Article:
Organized labour has commenced mobilization of workers in 15 states of the federation for a strike to press home demand for the full implementation of the new minimum wage of N30,000.
The states, according to labour sources, are yet to demonstrate enough commitment in keying into the new dispensation.
The bone of contention in most of the states is the consequential adjustment of the new salary structure.
Sources said labour leaders had been placed on standby for an industrial action.
The states were given up till on Friday to conclude negotiation on the matter.
But The Nation gathered last night that many of the affected states were making frantic efforts to avert a showdown with workers.
The states are: Ogun, Oyo, Osun, Enugu, Imo, Anambra, Cross River, Zamfara, Gombe, Taraba, Niger, Plateau, Kogi, Kwara, and Nasarawa.
Some of the governors started negotiations a few days before the original deadline of December 31, 2019 set by labour.
But when it dawned on labour that some of the states had not gone far in their negotiation with their members, a grace period of one month was given to the governors by the Trade Union Congress (TUC) to wrap up negotiations.
Although, Governor Kayode Fayemi of Ekiti State started paying the new minimum wage, especially for the low cadre of workers last October, negotiation with labour on consequential adjustment for other categories of workers is still on.
Secretary-General of TUC, Comrade Musa-Lawal Ozigi, in an interview, said on Friday that the union was expecting feedback from all the states on the implementation of the minimum wage.
Ozigi said state council chairmen of the TUC would turn in their reports tomorrow.
According to him, the National Administrative Council (NAC) led by its President, Comrade Quadri Olaleye, would meet any moment from now to assess compliance by state governors.
He said the NAC would then decide the next line of action after the review of reports from its state councils.
The secretary-general said the union was ready for “recalcitrant governors” who fail to implement the new wage for workers in their states.
Ozigi said: “We gave them (state governors) January 31 to implement and so far, we are compiling our results. Anytime from now, the NEC will meet to decide what to do with each of the states that has not complied.
“The January 31 was a grace period for them (state governors) to have done that (implement the minimum wage) and they have not done it. Those ones that have not done it, the NAC is meeting to decide what to do in each of those states.
“Already, all our state council members have been put on notice. Having done the assessment by the NAC meeting, of course any action can be taken in any of the states that is still faulting.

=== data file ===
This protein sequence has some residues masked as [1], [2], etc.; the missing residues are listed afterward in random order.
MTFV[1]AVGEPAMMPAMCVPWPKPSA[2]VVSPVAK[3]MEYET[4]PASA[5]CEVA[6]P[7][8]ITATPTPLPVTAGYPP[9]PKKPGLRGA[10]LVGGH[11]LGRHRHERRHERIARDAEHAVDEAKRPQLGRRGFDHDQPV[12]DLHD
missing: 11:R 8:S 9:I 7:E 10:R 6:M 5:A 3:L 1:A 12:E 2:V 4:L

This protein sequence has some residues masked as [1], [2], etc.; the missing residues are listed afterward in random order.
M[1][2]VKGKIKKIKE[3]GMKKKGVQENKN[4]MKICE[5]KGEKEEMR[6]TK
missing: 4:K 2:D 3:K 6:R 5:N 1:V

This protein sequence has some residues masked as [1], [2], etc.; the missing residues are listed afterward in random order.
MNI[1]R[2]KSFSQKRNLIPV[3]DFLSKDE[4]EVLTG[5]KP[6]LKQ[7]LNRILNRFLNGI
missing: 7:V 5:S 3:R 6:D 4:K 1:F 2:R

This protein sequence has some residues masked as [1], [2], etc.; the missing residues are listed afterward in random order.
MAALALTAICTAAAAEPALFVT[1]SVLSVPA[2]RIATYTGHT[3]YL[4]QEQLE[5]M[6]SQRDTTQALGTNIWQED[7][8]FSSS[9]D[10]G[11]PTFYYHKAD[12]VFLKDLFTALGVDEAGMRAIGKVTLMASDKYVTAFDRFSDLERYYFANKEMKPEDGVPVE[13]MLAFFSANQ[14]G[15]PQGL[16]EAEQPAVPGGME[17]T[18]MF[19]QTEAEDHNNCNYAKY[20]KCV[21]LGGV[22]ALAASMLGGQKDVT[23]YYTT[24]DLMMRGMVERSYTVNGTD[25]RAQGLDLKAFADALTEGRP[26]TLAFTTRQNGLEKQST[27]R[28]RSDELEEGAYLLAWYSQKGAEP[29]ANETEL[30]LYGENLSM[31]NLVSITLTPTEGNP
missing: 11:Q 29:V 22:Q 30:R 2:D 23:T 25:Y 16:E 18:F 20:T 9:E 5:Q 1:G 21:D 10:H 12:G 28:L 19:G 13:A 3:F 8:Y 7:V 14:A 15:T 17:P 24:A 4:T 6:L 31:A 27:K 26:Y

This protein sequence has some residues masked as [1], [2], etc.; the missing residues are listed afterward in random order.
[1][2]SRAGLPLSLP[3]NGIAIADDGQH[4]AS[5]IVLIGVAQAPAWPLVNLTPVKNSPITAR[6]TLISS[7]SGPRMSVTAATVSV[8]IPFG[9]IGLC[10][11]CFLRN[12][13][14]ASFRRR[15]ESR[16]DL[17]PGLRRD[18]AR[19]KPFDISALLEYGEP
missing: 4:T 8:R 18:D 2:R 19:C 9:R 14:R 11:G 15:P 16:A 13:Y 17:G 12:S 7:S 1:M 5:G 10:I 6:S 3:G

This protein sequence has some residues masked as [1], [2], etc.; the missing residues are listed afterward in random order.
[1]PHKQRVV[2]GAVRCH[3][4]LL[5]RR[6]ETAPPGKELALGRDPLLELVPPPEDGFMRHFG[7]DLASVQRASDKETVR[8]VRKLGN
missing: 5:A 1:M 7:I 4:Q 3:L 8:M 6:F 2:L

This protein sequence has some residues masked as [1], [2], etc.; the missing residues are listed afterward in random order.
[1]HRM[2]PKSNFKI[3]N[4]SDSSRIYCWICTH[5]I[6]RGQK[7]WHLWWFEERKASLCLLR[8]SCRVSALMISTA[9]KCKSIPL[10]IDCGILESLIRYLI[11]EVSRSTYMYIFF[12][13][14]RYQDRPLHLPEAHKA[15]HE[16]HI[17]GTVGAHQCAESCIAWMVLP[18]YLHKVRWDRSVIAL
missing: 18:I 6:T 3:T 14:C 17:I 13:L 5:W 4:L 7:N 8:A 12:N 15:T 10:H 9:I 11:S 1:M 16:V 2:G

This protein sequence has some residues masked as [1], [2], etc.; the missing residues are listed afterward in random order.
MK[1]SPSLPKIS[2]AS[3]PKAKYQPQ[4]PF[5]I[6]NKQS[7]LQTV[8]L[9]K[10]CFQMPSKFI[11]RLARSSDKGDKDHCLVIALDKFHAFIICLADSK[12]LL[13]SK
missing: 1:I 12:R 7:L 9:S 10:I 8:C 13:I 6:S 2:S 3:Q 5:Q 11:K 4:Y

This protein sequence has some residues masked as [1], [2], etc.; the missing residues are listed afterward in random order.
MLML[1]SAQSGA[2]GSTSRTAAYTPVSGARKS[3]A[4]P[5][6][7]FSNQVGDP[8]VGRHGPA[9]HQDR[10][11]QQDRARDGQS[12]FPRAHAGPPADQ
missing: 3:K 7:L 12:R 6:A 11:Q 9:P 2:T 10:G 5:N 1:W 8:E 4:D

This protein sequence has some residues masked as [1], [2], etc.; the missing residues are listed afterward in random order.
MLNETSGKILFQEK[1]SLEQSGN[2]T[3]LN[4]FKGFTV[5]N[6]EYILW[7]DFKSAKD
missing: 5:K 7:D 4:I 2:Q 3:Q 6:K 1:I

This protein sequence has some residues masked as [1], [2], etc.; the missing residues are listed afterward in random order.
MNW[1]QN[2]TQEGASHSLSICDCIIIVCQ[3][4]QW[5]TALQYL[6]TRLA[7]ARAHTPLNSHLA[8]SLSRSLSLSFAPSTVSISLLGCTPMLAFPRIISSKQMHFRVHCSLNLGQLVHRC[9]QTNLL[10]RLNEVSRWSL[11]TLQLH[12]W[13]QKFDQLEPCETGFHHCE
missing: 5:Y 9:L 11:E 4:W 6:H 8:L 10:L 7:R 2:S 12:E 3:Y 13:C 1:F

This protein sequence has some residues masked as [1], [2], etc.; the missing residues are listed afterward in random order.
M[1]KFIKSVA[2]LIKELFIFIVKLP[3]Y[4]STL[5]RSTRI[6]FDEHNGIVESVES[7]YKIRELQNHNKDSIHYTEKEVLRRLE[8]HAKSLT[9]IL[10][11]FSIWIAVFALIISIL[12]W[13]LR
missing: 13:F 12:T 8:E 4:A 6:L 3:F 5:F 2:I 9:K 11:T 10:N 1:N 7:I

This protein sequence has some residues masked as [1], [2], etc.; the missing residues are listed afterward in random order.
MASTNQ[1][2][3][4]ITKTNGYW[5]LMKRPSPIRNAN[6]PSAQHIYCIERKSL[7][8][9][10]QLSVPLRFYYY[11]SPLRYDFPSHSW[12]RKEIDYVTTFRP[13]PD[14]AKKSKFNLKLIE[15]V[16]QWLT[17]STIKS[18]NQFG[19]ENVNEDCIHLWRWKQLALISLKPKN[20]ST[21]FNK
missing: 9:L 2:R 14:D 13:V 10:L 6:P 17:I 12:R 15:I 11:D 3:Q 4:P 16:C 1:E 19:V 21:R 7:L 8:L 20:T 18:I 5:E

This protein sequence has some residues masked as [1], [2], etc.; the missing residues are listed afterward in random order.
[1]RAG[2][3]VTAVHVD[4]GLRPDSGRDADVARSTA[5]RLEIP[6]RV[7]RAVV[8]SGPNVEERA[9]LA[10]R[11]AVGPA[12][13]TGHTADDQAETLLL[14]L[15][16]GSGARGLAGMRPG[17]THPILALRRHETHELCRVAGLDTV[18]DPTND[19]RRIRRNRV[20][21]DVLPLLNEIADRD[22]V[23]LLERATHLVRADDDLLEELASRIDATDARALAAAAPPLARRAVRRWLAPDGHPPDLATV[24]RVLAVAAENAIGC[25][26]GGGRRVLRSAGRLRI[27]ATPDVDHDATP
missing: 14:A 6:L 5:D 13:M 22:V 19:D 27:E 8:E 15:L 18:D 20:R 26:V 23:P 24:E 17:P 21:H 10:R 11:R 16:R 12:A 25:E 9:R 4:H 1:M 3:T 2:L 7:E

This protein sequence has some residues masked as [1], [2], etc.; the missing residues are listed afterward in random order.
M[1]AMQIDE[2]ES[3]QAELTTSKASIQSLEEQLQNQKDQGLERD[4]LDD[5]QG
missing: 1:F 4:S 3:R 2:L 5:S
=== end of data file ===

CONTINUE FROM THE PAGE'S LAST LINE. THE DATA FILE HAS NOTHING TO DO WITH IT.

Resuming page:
“The President of the TUC and the council (NAC) will meet to take that decision but we are still working on it.
“All we want to do is to get feedback from all the states. We are waiting for all the states to get the report by tomorrow then NAC will meet to take the next decision.
“All the state councils are on alert, waiting for direction from the NAC headed by the president.”
Nigeria Labour Congress (NLC) President Ayuba Wabba, could not be reached for comments yesterday.
However, an NLC source said that the union has fixed its own NAC meeting for Tuesday,February 4, 2020 in Abuja where a final decision on the implementation of the minimum wage will be taken.
The highly placed source said state council chairmen of the NLC had been placed on alert ahead of the final decision of the NAC.
The source said the NLC will use the meeting to “firm up a line of action on what to be done to recalcitrant governors who are yet to begin payment of the new wage.”
The source also said that affiliate unions in the states had been mobilized to ensure that the proposed strike was total and effective.
Mixed feelings in Ebonyi State
Civil servants in Ebonyi State have mixed feelings over the payment of N30,000 new minimum wage by the state government.
Many of them already earning over N30,000 are disappointed that the adjustments to their salaries are far below their expectations.
A civil servant in the state who pleaded for anonymity described the increase in his salary as a drop in the ocean and not a living wage.
He said, “they said it is a minimum wage, but to us, it is not. It is just a little increment.”
Information and State Orientation Commissioner, Orji Uchenna Orji, had told newsmen in Abakaliki that the payment was in accordance with the agreement reached with the NLC.
But efforts to contact the state NLC chairman, Comrade Leonard Nkah, for comment were unsuccessful as at the time of filing this report.
Anambra pledges to meet new deadline